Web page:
Rocked by revelations one of its greatest players was a regular drug user, Australia's rugby league community was examining Friday how Andrew Johns' habit went undetected for so long.
After Johns' admission he used recreational drugs continually over the last 10 to 12 years, leading figures in rugby league asked who knew of his habit and how he beat league's drug testing regime for more than a decade.
National Rugby League chief executive David Gallop said he was "not aware of" Johns ever having failed a drug test and did not believe his club, Newcastle, or any official would have covered up a positive test.
Gallop said more stringent drug testing procedures recently introduced by the NRL made it less likely any player would avoid detection in future.
"Our policy is now in place where the risks of being tested are far higher across our clubs," Gallop said on ABC radio.
"He (Johns) called it a game of Russian roulette. If you like, there's another bullet in the chamber now, more chance of going through the public humiliation that we watched him go through last night and also the potential for penalties."
Steve Burraston, senior executive officer of Newcastle, for which Johns played all of his top grade league, said he did not believe any official had been aware of the drug problem.
Burraston said "heads would roll" if it was found anyone in a position of authority knew Johns was using drugs and failed to take action.
"I'm of the firm view if you ignore it, you condone it so if there are people that did know that and did not offer assistance then we have a major drama that we need to deal with," he said.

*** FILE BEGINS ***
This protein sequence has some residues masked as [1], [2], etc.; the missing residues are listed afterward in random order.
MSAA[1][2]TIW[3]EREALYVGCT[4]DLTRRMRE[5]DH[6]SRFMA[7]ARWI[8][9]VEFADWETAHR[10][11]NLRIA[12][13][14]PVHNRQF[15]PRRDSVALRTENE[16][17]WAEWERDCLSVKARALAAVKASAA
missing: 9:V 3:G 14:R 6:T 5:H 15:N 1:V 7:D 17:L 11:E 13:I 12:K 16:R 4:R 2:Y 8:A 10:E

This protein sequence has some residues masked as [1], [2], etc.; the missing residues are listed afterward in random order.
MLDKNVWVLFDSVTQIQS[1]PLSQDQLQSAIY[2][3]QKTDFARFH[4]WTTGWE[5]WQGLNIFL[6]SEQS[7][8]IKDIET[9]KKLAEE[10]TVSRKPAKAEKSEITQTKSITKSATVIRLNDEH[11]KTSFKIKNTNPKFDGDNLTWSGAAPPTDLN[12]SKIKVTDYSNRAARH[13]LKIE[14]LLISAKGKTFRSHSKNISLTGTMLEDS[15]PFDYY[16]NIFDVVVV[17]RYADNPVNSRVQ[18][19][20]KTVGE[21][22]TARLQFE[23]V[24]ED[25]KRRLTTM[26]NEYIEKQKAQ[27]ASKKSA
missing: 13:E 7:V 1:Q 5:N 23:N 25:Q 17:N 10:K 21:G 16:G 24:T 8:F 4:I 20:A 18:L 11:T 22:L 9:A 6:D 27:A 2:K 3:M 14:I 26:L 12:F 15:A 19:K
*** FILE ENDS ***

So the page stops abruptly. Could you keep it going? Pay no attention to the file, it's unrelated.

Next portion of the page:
Leading media commentator Roy Masters, a former NRL coach, said Friday he was aware of Johns' drug use.
"It's been well known in the league community for a long period of time that Andrew Johns was a drug taker," Masters said in an interview with Southern Cross Broadcasting.
"I've confronted him with it, confronted his manager with it. Defamation laws prevent you from writing it."
Johns was arrested Sunday in London for being in possession of an ecstasy tablet. He was released by police with a caution.
The former international scrumhalf initially claimed the tablet was put into his pocket by a stranger at a nightclub but later admitted it was his.
"I took the drugs to escape from the pressure and get away from being a football player," Johns said.
"I was going to take the pill for sure.
"I'm not looking for sympathy, I put my hand up. I've done the wrong thing."
Johns won credit for confessing but anti-drug campaigners and some lawmakers were critical of his actions.
"I understand from a personal point of view that he was a man who became a star at 19, and I know how difficult that is, fame, fortune and all that sort of stuff," said the Premier of Queensland state Peter Beattie.
"I can understand the point about pressures and what that meant, and therefore I have some sympathy for him as an individual. But I have to say as a parent, this is a dreadful role model, and no one can say otherwise."